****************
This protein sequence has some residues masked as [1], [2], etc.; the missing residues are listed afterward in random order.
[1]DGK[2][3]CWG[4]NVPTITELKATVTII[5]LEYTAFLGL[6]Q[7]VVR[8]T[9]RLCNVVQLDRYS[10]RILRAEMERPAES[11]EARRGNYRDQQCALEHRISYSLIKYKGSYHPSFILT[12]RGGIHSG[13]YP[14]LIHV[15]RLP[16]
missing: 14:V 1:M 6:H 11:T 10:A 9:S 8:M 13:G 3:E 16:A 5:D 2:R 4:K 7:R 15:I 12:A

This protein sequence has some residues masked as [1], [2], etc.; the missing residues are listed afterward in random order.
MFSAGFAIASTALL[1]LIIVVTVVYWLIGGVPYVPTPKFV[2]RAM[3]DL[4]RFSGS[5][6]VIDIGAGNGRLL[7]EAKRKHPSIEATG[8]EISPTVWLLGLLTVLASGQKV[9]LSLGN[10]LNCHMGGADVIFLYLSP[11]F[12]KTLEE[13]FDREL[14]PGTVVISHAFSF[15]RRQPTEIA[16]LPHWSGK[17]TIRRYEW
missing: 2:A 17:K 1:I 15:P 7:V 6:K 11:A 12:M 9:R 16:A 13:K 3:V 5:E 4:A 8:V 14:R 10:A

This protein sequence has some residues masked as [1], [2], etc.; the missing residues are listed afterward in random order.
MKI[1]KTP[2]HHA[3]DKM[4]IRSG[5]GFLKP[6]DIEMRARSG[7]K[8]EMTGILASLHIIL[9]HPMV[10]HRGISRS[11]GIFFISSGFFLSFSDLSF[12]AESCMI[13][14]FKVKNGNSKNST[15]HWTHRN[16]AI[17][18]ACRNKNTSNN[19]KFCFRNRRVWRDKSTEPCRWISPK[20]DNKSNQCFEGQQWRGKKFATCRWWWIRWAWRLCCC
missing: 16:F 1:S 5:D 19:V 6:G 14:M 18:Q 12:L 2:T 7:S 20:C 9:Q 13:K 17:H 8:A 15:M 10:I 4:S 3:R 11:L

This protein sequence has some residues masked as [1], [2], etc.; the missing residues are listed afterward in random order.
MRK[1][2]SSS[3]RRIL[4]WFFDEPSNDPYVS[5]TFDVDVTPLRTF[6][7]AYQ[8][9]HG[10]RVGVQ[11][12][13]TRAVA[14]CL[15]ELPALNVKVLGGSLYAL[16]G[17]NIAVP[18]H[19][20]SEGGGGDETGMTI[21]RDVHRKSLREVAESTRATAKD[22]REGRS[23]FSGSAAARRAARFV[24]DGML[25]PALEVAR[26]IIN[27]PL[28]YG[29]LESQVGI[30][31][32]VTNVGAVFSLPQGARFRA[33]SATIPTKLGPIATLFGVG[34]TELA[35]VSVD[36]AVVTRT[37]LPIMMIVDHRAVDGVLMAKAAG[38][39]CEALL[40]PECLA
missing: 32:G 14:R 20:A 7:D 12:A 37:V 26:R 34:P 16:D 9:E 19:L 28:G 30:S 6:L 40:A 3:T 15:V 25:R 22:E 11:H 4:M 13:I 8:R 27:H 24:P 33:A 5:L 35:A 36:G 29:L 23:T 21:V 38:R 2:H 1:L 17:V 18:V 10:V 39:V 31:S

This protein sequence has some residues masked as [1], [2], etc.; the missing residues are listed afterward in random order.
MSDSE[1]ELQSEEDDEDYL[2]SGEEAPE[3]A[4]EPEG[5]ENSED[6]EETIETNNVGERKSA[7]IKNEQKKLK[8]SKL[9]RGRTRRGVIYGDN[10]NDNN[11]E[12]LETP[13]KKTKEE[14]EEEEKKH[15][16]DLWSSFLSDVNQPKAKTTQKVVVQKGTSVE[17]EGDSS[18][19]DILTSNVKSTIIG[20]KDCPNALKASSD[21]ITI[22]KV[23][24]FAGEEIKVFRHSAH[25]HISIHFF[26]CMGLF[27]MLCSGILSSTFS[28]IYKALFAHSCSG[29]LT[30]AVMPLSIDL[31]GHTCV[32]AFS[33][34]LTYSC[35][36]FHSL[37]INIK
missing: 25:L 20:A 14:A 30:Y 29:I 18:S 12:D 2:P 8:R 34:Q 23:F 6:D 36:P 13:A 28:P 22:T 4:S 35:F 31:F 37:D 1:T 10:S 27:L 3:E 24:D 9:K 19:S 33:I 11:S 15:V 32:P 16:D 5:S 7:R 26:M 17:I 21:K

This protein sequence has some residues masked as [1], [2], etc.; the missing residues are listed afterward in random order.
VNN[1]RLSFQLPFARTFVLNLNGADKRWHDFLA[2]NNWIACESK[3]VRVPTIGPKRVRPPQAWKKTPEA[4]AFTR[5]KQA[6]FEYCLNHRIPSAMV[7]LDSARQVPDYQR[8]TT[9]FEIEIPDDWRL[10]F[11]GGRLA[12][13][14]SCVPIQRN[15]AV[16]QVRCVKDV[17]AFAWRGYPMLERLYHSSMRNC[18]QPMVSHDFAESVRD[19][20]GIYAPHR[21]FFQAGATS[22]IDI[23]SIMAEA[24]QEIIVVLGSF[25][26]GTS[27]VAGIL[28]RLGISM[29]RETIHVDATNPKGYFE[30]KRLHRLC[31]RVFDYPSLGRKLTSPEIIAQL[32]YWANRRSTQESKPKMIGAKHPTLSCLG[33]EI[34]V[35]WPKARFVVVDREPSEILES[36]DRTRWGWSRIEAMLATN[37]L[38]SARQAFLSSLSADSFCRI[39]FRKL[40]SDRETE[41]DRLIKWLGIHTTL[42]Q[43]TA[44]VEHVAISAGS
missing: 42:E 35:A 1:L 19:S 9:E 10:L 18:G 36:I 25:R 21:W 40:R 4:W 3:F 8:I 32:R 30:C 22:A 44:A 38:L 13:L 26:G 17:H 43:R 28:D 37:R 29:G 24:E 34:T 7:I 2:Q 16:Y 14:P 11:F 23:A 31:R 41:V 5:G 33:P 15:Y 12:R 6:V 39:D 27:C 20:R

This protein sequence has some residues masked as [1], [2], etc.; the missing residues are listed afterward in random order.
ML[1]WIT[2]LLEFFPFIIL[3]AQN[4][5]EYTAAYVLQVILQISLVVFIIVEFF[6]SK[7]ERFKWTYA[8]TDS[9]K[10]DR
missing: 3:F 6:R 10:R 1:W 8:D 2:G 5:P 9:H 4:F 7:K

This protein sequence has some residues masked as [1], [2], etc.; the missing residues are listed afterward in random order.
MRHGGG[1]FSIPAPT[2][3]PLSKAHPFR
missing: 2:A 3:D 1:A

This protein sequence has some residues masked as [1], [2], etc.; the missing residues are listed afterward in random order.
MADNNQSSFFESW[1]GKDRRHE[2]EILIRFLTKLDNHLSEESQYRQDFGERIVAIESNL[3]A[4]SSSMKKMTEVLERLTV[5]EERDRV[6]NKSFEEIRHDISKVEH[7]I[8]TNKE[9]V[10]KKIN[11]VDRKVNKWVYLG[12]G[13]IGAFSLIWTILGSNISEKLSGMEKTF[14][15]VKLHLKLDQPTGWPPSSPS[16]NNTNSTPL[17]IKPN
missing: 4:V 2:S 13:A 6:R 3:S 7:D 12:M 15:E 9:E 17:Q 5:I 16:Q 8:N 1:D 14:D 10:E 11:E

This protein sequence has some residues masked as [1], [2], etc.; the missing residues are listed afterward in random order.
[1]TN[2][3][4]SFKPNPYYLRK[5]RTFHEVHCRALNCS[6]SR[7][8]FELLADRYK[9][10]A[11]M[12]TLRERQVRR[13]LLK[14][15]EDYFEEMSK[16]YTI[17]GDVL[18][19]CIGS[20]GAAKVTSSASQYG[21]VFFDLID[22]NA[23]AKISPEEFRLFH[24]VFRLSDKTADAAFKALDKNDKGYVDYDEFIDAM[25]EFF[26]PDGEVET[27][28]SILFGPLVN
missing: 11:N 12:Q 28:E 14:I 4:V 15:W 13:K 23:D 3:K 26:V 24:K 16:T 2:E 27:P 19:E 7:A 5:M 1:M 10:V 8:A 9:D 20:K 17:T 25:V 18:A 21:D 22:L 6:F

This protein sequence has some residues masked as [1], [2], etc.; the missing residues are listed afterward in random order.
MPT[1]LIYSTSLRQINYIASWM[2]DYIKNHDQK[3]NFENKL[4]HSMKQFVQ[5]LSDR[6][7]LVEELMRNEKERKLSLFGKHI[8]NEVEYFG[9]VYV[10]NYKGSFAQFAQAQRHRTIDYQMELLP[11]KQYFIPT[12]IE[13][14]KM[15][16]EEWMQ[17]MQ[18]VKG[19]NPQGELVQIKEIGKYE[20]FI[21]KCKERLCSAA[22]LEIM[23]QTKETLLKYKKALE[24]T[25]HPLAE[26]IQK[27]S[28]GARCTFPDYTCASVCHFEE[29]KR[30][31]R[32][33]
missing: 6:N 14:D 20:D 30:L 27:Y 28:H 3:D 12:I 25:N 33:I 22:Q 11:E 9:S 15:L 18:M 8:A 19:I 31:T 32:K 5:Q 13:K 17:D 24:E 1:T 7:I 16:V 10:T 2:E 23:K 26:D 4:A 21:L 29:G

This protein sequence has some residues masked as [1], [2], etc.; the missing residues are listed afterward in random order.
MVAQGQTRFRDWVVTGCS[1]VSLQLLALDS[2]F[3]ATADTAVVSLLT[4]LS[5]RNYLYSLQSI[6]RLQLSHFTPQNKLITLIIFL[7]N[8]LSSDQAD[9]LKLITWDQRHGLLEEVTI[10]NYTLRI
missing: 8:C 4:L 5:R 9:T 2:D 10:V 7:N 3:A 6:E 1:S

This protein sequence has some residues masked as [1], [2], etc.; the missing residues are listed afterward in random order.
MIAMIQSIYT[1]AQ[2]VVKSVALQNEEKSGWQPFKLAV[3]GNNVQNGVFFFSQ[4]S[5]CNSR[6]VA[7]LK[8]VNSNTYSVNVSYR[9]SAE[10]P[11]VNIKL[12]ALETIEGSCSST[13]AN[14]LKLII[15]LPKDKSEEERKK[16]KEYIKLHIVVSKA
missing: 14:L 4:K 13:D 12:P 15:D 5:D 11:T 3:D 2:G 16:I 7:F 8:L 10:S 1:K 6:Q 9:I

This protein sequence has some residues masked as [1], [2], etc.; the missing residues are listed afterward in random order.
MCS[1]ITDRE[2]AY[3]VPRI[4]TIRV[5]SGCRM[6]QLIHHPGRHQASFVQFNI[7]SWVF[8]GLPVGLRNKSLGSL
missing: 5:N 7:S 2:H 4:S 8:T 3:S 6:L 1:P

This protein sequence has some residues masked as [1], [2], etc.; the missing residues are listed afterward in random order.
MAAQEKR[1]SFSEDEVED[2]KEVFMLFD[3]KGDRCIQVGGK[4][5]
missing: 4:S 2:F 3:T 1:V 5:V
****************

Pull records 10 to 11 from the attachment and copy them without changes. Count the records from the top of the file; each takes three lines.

This protein sequence has some residues masked as [1], [2], etc.; the missing residues are listed afterward in random order.
[1]TN[2][3][4]SFKPNPYYLRK[5]RTFHEVHCRALNCS[6]SR[7][8]FELLADRYK[9][10]A[11]M[12]TLRERQVRR[13]LLK[14][15]EDYFEEMSK[16]YTI[17]GDVL[18][19]CIGS[20]GAAKVTSSASQYG[21]VFFDLID[22]NA[23]AKISPEEFRLFH[24]VFRLSDKTADAAFKALDKNDKGYVDYDEFIDAM[25]EFF[26]PDGEVET[27][28]SILFGPLVN
missing: 11:N 12:Q 28:E 14:I 4:V 15:W 13:K 23:D 3:K 26:V 24:K 16:T 2:E 27:P 19:E 7:A 5:M 1:M 10:V 8:A 9:D 20:K 17:T 25:V 18:A 21:D 22:L 6:F

This protein sequence has some residues masked as [1], [2], etc.; the missing residues are listed afterward in random order.
MPT[1]LIYSTSLRQINYIASWM[2]DYIKNHDQK[3]NFENKL[4]HSMKQFVQ[5]LSDR[6][7]LVEELMRNEKERKLSLFGKHI[8]NEVEYFG[9]VYV[10]NYKGSFAQFAQAQRHRTIDYQMELLP[11]KQYFIPT[12]IE[13][14]KM[15][16]EEWMQ[17]MQ[18]VKG[19]NPQGELVQIKEIGKYE[20]FI[21]KCKERLCSAA[22]LEIM[23]QTKETLLKYKKALE[24]T[25]HPLAE[26]IQK[27]S[28]GARCTFPDYTCASVCHFEE[29]KR[30][31]R[32][33]
missing: 6:N 14:D 20:D 30:L 27:Y 28:H 3:D 12:I 25:N 33:I 22:Q 11:E 9:S 15:L 18:M 8:A 19:I 31:T 32:K 5:Q 13:K 17:D 24:E 1:T 7:I 16:V 10:T 2:E 23:K 26:D 4:A 21:L 29:G